Flower Carpet® Pink Supreme
This is the improved version of the older Flower Carpet® Pink.  When I first saw this plant, I thought it was nearly the same.  Then I saw it perform.  While the old Pink was a great plant, this one is better.  The foliage stays super clean all season long while the older pink can sometimes look a little poor.  Flowering seems to be stronger as well.  I would like to see this with Achillea 'Moonshine' for contrast in color and flower shape.  The two could have a drought tolerant friendship.
Flower Carpet® Scarlet
I've liked this plant for some time.  When I look around the landscape, and especially when I first started doing the landscape here, it is planted frequently.  I first planted it with Solidago 'Fireworks', and created a combination that Ray Kroc would be thrilled with.  The combination of mustard and ketchup colors was fascinating to me.  Now, I think I would look for something like Calamintha nepeta ssp nepeta, to offset the orange-red color of this plant.

Staying short and sweet this week.  Let's start doing a rain dance everyone.  We need it desperately in these parts.  Until next time, have a great day and Happy Rose Month!

Saturday, June 9, 2012

June is National Rose Month

Hello again,
June is National Rose Month, so naturally, we finally replanted our rose garden near our retail center.  David Austin, Easy Elegance, Knock Out, Flower Carpet, Home Run roses and more were planted there this week.  Today I'll highlight the Easy Elegance®.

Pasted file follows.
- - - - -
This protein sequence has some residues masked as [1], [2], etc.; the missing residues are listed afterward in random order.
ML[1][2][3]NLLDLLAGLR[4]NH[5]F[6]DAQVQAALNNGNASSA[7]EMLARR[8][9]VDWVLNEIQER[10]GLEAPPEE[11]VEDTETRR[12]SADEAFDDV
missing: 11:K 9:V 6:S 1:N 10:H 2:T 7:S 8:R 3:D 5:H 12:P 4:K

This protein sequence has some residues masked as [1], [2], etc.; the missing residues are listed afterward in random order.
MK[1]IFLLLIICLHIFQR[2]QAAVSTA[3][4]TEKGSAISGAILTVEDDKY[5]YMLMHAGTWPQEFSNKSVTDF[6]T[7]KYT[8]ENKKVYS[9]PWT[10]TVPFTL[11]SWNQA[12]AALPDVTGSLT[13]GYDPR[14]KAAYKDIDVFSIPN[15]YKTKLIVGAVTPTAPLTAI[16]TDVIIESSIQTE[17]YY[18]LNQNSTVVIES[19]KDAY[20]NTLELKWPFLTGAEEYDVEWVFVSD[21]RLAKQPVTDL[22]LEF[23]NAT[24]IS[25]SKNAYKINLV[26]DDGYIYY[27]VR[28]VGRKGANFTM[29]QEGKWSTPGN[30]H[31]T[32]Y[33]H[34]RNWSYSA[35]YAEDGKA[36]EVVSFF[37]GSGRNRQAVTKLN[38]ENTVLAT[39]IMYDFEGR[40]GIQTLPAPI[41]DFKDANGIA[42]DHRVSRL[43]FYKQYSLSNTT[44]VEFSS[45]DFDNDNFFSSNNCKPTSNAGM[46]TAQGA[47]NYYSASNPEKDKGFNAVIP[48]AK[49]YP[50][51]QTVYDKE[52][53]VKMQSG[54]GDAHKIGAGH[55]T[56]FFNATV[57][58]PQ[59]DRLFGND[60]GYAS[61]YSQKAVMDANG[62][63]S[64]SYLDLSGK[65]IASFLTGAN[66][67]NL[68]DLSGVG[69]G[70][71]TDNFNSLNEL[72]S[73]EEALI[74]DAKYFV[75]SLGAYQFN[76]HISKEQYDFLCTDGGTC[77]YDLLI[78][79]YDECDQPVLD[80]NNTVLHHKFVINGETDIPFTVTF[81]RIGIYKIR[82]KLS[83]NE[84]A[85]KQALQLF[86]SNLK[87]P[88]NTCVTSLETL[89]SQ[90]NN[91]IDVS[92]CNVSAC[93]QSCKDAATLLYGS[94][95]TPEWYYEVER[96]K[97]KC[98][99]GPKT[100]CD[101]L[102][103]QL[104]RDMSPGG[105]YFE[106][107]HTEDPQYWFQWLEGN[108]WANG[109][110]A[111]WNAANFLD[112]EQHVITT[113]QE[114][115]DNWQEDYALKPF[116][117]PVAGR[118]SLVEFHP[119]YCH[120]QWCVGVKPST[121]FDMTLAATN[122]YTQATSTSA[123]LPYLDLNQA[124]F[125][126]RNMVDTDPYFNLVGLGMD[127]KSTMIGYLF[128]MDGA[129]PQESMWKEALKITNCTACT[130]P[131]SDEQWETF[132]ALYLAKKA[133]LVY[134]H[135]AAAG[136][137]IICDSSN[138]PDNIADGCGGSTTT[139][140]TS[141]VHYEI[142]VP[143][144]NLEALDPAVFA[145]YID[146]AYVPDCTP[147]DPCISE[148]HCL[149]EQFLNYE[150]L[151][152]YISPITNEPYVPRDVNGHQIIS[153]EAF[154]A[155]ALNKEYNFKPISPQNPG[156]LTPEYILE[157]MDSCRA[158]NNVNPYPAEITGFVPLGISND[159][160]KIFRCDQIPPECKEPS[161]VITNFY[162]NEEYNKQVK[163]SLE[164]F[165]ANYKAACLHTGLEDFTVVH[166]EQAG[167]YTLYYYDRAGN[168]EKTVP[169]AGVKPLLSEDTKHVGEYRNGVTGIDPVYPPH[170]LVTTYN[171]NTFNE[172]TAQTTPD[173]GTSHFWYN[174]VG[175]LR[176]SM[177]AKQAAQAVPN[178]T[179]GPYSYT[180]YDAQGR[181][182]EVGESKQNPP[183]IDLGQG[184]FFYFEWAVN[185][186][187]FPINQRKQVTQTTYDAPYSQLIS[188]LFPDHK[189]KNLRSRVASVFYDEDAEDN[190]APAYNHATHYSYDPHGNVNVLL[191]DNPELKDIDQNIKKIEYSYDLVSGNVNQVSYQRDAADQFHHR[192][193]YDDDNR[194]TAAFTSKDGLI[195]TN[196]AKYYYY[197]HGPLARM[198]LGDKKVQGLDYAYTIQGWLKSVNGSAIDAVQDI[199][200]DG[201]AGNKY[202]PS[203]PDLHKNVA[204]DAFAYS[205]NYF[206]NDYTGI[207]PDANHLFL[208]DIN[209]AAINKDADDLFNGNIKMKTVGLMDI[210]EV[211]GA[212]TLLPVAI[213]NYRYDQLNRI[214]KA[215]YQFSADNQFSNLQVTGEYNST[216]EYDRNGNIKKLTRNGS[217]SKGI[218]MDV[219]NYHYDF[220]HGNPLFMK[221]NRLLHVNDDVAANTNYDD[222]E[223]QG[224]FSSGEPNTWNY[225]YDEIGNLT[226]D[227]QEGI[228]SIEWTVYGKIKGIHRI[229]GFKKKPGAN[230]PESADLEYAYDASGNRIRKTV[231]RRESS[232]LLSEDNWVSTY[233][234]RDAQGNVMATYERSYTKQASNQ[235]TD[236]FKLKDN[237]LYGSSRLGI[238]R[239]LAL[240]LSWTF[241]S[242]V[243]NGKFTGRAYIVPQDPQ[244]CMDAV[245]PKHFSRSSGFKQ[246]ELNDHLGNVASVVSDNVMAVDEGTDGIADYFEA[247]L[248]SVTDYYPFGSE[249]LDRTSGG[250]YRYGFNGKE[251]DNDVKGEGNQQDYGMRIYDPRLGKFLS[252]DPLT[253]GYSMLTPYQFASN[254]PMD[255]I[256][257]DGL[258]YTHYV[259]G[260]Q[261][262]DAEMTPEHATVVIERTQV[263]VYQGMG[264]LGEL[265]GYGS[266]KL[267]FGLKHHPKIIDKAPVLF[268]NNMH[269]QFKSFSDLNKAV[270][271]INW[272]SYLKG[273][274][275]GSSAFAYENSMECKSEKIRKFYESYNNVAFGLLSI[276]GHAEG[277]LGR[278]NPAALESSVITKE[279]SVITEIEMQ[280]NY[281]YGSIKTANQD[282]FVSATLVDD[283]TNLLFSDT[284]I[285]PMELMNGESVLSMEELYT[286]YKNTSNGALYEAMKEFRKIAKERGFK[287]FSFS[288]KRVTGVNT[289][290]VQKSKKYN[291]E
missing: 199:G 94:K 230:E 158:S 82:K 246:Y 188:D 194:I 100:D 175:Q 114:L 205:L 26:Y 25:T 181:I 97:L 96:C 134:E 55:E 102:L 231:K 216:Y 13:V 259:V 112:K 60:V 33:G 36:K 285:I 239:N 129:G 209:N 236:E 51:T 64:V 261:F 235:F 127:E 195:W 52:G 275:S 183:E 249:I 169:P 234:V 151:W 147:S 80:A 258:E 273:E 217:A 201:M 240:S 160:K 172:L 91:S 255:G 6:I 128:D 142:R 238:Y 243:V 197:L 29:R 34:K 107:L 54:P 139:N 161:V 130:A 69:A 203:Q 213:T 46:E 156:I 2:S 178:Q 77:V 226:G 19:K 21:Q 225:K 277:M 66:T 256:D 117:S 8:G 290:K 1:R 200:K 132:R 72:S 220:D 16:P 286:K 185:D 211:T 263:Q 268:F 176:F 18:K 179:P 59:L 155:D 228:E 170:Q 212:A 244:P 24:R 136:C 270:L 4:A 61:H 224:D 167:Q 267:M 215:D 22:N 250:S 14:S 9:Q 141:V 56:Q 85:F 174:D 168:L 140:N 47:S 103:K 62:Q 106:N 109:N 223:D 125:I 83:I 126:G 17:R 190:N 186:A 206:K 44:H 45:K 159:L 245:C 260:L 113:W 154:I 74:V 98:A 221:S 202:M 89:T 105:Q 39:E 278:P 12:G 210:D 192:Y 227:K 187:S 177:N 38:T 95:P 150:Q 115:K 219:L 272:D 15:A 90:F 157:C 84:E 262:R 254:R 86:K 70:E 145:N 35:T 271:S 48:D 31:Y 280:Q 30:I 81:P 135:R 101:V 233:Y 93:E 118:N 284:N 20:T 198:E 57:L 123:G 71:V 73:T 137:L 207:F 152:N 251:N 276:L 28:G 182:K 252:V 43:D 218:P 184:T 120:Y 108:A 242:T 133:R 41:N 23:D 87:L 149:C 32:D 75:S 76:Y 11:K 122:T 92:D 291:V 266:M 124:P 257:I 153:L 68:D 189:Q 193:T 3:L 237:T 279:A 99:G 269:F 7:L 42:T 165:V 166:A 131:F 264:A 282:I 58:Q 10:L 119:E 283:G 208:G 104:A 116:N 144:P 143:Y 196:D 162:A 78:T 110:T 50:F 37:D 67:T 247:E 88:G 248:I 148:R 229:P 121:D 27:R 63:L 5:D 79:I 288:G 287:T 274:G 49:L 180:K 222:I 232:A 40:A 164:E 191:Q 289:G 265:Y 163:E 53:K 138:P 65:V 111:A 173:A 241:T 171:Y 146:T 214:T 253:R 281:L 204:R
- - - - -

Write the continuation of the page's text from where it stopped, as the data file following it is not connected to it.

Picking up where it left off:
Easy Elegance® Yellow Submarine
For many years we've been looking for the best yellow rose.  For the longest time, I stood by Carefree Sunshine™ as the best, but I have since changed my mind to this one.  The foliage stays very clean and the flowers hold their color for a long time before fading to a cream color.  These will grow to 3' tall and wide and look stunning mixed with Salvia 'May Night'.

Easy Elegance® My Girl
My Girl is one of the more fragrant of the series.  Foliage remains very attractive even after the invasion of Japanese Beetles. Flowers are on the pink side, though this picture shows a lot of red.  It is a different color than the "knock out red" that has become the trend in rose varieties.  Yellow stamens really show off the pink color.